BEND, Oregon — Oregon public health officials have reported a case of bubonic plague in a local resident who they said likely contracted it from a cat.
All close contacts of the person and cat were contacted and provided medication, Dr. Richard Fawcett, Deschutes County health officer, said in a statement last week.
The county said Wednesday that the case was identified and treated in its early stages and poses little risk to the community.
Symptoms of bubonic plague include the sudden onset of fever, nausea, weakness, chills and muscle aches, county health services said. Symptoms begin two to eight days after exposure to an infected animal or flea.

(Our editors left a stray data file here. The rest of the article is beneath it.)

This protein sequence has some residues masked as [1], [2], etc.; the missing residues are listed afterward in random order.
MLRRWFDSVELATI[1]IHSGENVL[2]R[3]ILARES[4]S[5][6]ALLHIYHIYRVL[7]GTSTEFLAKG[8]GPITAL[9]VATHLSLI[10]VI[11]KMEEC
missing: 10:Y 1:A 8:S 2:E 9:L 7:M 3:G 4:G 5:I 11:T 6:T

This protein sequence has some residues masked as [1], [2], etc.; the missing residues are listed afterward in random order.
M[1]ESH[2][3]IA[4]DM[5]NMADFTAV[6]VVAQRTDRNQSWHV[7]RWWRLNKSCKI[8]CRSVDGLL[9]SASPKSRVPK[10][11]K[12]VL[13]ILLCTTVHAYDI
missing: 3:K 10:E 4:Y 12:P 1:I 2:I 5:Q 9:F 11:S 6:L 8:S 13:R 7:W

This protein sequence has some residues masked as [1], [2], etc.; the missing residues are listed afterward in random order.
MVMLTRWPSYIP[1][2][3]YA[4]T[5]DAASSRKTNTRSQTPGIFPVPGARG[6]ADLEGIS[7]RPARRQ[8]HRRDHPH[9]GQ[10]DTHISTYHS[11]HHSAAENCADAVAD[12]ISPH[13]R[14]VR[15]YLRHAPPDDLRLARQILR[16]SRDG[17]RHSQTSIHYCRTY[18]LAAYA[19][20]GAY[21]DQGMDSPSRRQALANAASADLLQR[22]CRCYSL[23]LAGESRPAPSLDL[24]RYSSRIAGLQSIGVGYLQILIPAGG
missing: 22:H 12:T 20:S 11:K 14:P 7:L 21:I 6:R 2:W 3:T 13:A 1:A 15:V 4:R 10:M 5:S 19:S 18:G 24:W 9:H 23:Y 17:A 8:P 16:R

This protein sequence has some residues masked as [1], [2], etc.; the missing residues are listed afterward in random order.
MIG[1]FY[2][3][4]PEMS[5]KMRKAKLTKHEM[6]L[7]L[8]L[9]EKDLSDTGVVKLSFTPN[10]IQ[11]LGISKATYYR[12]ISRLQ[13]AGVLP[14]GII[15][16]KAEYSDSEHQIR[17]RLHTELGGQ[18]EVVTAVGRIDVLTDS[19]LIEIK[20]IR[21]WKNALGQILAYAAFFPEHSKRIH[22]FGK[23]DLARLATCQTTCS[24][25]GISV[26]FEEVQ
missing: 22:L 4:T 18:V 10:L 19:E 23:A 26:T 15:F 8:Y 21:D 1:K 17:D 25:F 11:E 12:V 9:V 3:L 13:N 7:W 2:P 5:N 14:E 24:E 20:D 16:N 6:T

Bubonic plague can cause bloodstream and lung infections if not diagnosed early. These forms of the disease are more serious and difficult to treat.
The last time Oregon reported a case of bubonic plague was in 2015.
This story was updated to correct that the report was from Wednesday, February 7, not Monday, February 12.